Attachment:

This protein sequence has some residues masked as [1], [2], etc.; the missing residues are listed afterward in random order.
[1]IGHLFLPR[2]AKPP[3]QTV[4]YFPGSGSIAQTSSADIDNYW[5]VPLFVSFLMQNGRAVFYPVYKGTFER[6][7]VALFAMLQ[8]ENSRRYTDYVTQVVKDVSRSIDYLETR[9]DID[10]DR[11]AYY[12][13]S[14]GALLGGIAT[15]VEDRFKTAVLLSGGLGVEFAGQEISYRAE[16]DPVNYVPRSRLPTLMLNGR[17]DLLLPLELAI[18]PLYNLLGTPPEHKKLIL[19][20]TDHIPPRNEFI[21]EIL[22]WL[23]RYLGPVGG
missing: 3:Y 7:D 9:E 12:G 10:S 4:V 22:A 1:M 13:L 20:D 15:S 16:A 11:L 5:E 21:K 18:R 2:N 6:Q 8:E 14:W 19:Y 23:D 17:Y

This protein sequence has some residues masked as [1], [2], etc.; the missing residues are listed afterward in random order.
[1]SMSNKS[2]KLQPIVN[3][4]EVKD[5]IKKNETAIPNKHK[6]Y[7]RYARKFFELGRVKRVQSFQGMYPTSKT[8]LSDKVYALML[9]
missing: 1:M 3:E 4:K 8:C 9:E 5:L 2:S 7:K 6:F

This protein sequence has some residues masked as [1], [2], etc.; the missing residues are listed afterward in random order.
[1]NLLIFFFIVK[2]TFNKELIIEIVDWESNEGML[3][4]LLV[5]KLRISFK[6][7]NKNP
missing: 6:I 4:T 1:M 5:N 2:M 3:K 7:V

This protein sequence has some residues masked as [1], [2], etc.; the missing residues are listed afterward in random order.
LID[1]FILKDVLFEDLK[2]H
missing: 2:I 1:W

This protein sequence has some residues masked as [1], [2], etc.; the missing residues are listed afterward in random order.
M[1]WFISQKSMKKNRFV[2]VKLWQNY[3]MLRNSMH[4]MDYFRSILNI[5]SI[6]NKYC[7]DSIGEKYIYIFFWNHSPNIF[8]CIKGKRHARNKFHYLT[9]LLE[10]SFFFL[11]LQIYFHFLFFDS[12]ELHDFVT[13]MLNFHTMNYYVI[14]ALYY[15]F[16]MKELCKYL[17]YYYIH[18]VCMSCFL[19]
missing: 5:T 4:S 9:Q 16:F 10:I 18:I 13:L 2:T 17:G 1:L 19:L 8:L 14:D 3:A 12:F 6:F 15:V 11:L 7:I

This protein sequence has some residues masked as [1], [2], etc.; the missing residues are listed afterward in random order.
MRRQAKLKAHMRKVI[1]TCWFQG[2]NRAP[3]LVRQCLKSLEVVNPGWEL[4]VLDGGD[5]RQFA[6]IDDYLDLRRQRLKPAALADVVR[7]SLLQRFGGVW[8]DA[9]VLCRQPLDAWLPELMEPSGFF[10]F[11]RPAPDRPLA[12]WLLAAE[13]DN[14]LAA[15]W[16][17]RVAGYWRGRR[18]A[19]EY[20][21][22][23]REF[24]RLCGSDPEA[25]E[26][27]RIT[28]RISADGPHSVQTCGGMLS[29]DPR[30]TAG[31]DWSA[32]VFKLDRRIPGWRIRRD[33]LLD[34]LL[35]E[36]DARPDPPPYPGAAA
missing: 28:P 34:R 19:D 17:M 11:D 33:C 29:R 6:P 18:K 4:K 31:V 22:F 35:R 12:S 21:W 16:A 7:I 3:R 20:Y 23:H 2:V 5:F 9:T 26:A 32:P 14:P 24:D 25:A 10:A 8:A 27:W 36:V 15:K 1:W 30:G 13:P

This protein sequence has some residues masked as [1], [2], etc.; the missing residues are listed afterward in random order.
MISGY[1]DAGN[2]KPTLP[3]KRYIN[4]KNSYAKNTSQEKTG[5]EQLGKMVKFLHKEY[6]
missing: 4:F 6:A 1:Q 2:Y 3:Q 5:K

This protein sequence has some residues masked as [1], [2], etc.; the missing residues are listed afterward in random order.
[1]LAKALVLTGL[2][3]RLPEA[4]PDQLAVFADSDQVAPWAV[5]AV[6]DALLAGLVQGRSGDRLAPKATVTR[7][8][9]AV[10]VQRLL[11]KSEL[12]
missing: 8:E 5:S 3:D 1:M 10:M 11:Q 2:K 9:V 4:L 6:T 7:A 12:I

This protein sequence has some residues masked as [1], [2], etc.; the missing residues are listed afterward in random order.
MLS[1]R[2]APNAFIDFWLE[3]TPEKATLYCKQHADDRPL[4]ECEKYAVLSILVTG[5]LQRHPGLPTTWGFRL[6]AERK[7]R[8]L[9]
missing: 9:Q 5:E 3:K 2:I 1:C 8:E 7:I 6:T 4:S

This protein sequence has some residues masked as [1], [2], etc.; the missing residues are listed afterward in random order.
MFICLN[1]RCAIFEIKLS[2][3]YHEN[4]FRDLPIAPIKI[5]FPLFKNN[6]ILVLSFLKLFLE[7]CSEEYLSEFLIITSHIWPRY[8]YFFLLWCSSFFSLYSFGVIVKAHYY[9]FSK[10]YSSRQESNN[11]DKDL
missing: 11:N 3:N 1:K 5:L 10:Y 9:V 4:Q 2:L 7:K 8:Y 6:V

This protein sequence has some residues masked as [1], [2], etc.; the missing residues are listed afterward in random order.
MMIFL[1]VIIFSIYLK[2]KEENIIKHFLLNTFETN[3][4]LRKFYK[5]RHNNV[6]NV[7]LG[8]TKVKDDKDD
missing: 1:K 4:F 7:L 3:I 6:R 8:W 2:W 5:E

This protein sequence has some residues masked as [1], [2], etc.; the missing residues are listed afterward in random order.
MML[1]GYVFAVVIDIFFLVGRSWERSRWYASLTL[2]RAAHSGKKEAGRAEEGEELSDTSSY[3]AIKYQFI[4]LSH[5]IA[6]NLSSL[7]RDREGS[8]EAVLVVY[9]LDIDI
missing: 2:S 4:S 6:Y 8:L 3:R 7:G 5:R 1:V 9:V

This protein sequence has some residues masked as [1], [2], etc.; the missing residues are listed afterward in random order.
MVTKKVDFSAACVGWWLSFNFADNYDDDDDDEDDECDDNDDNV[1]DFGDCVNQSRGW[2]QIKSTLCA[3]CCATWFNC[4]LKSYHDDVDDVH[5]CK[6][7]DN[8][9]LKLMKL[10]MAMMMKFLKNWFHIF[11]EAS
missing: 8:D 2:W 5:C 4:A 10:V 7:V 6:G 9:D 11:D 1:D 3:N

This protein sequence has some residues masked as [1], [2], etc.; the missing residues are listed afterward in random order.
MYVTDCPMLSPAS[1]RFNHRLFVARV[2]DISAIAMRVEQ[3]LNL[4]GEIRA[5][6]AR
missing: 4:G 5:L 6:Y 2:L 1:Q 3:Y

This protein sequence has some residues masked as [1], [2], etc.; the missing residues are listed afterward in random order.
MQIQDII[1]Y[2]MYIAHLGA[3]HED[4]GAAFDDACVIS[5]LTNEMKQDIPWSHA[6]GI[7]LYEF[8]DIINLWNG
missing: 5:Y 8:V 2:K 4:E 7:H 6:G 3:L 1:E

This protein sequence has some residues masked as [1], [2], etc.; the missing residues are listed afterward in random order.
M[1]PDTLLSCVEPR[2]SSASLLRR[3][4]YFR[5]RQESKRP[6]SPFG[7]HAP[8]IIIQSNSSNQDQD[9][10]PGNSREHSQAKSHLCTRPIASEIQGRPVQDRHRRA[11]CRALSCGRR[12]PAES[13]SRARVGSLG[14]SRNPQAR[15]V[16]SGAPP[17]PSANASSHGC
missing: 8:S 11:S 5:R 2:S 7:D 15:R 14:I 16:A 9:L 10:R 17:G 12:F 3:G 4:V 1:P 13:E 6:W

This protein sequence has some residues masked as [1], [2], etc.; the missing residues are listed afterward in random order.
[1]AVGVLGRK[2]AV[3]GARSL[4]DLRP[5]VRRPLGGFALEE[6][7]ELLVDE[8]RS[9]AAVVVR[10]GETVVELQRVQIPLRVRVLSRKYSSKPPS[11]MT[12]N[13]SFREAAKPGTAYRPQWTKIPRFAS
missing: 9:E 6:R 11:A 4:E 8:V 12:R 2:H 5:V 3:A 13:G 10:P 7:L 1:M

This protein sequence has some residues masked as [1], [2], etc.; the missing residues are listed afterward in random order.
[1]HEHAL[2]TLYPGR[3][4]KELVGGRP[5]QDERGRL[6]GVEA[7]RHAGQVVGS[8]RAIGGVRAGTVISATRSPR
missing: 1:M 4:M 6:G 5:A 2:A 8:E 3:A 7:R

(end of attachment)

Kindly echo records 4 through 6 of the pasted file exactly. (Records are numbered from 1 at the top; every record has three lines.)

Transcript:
This protein sequence has some residues masked as [1], [2], etc.; the missing residues are listed afterward in random order.
LID[1]FILKDVLFEDLK[2]H
missing: 2:I 1:W

This protein sequence has some residues masked as [1], [2], etc.; the missing residues are listed afterward in random order.
M[1]WFISQKSMKKNRFV[2]VKLWQNY[3]MLRNSMH[4]MDYFRSILNI[5]SI[6]NKYC[7]DSIGEKYIYIFFWNHSPNIF[8]CIKGKRHARNKFHYLT[9]LLE[10]SFFFL[11]LQIYFHFLFFDS[12]ELHDFVT[13]MLNFHTMNYYVI[14]ALYY[15]F[16]MKELCKYL[17]YYYIH[18]VCMSCFL[19]
missing: 5:T 4:S 9:Q 16:F 10:I 18:I 13:L 2:T 17:G 1:L 19:L 8:L 14:D 3:A 12:F 6:F 15:V 11:L 7:I

This protein sequence has some residues masked as [1], [2], etc.; the missing residues are listed afterward in random order.
MRRQAKLKAHMRKVI[1]TCWFQG[2]NRAP[3]LVRQCLKSLEVVNPGWEL[4]VLDGGD[5]RQFA[6]IDDYLDLRRQRLKPAALADVVR[7]SLLQRFGGVW[8]DA[9]VLCRQPLDAWLPELMEPSGFF[10]F[11]RPAPDRPLA[12]WLLAAE[13]DN[14]LAA[15]W[16][17]RVAGYWRGRR[18]A[19]EY[20][21][22][23]REF[24]RLCGSDPEA[25]E[26][27]RIT[28]RISADGPHSVQTCGGMLS[29]DPR[30]TAG[31]DWSA[32]VFKLDRRIPGWRIRRD[33]LLD[34]LL[35]E[36]DARPDPPPYPGAAA
missing: 28:P 34:R 19:D 17:M 11:D 33:C 29:R 6:P 18:K 4:K 31:V 22:F 35:R 12:S 21:W 16:A 7:I 3:R 20:Y 23:H 2:V 5:F 9:T 26:A 32:P 14:P 24:D 25:A 10:A 8:A 27:W 36:V 15:K 1:W 30:G 13:P